PLANS put forward by football manager Harry Redknapp for the conversion of a Bournemouth hotel used to house the homeless into flats have been given the go-ahead.

BCP Council has approved the planning application, submitted through his company Pierfront Properties, for the redevelopment of Belgravia Hotel into flats and five houses.

Planning officer Tom Hubbard acknowledged concerns about the loss of the HMO but said improvements to the building mitigated any issues.

“Sympathy is extended to occupants in this respect but it is understood that the sublease for the existing HMO has already been revoked and this does not have significant bearing on planning considerations,” his report said.

“The loss of HMO accommodation is not resisted in the local plan, however the council’s housing team is aware of the situation.”

The hotel building had been used to house homeless people since 1988 by Gerry and Wendy Hunt under a lease.

And in January the planning application for its conversion was lodged following two failed attempts to secure permission for its demolition.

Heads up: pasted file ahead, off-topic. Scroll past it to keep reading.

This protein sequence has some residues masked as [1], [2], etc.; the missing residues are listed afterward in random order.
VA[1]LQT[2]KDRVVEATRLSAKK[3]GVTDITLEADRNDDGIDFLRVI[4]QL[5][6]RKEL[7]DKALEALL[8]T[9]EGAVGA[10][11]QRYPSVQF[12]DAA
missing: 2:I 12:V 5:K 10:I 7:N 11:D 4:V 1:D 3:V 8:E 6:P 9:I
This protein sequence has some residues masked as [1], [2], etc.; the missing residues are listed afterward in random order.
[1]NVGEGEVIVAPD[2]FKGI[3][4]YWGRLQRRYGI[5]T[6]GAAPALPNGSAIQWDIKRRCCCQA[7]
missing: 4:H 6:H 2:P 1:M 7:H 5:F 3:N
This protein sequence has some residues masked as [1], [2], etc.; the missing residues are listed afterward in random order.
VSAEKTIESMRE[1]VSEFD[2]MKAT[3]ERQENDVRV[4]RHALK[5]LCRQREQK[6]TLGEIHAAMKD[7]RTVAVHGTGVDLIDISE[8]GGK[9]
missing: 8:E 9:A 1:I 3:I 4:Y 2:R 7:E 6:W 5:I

The plans included the provision of 14 flats in the main block alongside the replacement with the coach house with five houses.

“Although the site is referred to as Belgravia Hotel, it has been some years since it was last used as a hotel,” a statement submitted with the application said.

“It has been converted to provide self-contained bedsit accommodation and the former coach house is occupied as a dwelling.

“The proposals would formalise the existing residential use and ensure a high standard of residential accommodation can be provided.”

However, it attracted opposition from the family which had run the building as accommodation for the homeless.

Karen Hunt who oversaw the business said they had been “transforming” the lives of the people living there and urged the withdrawal of the plans.

But the application has now been approved by the council.

“There are some concerns about the loss of the coach house at the rear of the site but the other benefits in terms of the improvements to the existing building, landscaping and provision of housing would mitigate these concerns,” Mr Hubbard’s report said.

“Subject to acceptable materials and architectural details, the houses at the rear will be of sufficient quality to preserve the character and appearance of the area and will not form an overdevelopment of the site.”